Posted on 14 Jun 2017
Convenors: Gilles Chamerois (Université de Brest) and Bénédicte Chorier-Fryd (Université de Poitiers)
The 2017 International Pynchon Week will be held on the French Atlantic coast in the old harbor of La Rochelle, from which a number of Europeans set sail for the New World. The conference will be hosted by the Musée du Nouveau Monde, among its collection of Allegories of America. The conveners hope this liminal space on the margins of Europe will inspire Pynchon scholars to sail out towards yet unexplored territories, following some of the leads below or picking up any related or unrelated Pynchonian line.
Literary new worlds
Pynchon’s early fiction was published under the auspices of “new worlds:” “Low-Lands” was issued by New World Writing, a paperback magazine (volume 17, 1960); speculative fiction writer Michael Moorcock’s New Worlds magazine ran “Entropy” in 1969. How “new” were and still are Pynchon’s fictional worlds? How do old and new interweave in the fabric of his texts – intertextuality, syntactic and lexical archaisms, variation and invention? Is Pynchon a belated modernist, a post-modernist, or a post-post-modernist? Is he forever striding in-between worlds?
A New World inhabited by the Old
Pynchon’s novels cast half-nostalgic, half-ironic glances back at America’s history – from the most remote to the most recent – and both conjure up and challenge visions of the New World as an earthly paradise. Is the new, revolutionary world of Mason & Dixon ‘the elder World turned Upside Down’ (M&D 263)? Or is it reclaimed by melancholy as its ‘Borderlands’ are gradually included into ‘the bare mortal World that is our home, and our despair’ (M&D 345)? And to what extent is the Puritan heritage of its founders, so pervasive in the earlier works, still at work in Pynchon’s most recent America, in Gordita Beach or post-9/11 Manhattan?
Phantoms from the old world haunt America, just as its songs and music haunt Pynchon’s texts; to wit, the resilience in America’s most native expressions of the oldest European musical modes, the songs of Europe carried across to the bars and stages of the New World and the modern avatars of the ancient mixolydian mode – the most bluesy / jazzy /funky mode, a sound made flesh in the person of Fergus Mixolydian in chapter 2 of V. What distant echoes from the old world can still be heard through the “surf music” beating in Mason & Dixon or in the Californian trilogy?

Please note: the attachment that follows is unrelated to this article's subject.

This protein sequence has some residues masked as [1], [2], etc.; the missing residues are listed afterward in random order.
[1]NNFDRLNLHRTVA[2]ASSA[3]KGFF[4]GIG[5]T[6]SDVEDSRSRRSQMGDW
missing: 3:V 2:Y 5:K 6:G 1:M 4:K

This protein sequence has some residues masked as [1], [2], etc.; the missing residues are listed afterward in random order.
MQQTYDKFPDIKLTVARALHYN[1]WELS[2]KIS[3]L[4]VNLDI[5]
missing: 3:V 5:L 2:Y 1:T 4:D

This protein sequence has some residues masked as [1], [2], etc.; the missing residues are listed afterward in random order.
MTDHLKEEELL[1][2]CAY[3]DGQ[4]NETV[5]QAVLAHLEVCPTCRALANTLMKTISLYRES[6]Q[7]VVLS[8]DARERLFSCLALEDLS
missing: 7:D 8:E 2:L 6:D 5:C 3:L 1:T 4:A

America Revisiting the Old World
Pynchon’s fictions also foray with characteristic ubiquity – bilocation applying both to characters and texts – into European history, from the Mediterranean’s most ancient shores (V.) to the waste lands of WWII (Gravity’s Rainbow). The Old World is an archival trove for American figures wandering in search of elusive roots, roaming free regardless of historical and geographical boundaries (Benny Profane, Tyrone Slothrop, but also Against the Day’s Chums of Chance). Can it be argued that Pynchon’s writings, from the very beginning (starting with “Under the Rose”), have been composing an alternative, de-centered narrative of European history, a series of Baedeker guides gone rogue?
Fantasized new worlds
At their most utopian or dystopian, balancing as they do between social, revolutionary or anarchist forms of idealism and post-modern nihilism, the novels of Thomas Pynchon offer pictures of “America as it might be in visions America's wardens could not tolerate” (ATD, 51). Do parallel worlds – other worlds ‘humming along out there’ (Slow Learner) – underworlds, the ghostly presence of Thanatoids and other Preterites offer alternatives, if but fleetingly, to an impossible “New” World? Under the cover of novelty, is scientific and technological progress the mere re-combination of the old? Is the virtual Deep Web of Bleeding Edge a new world, or the continuation of the old by other means?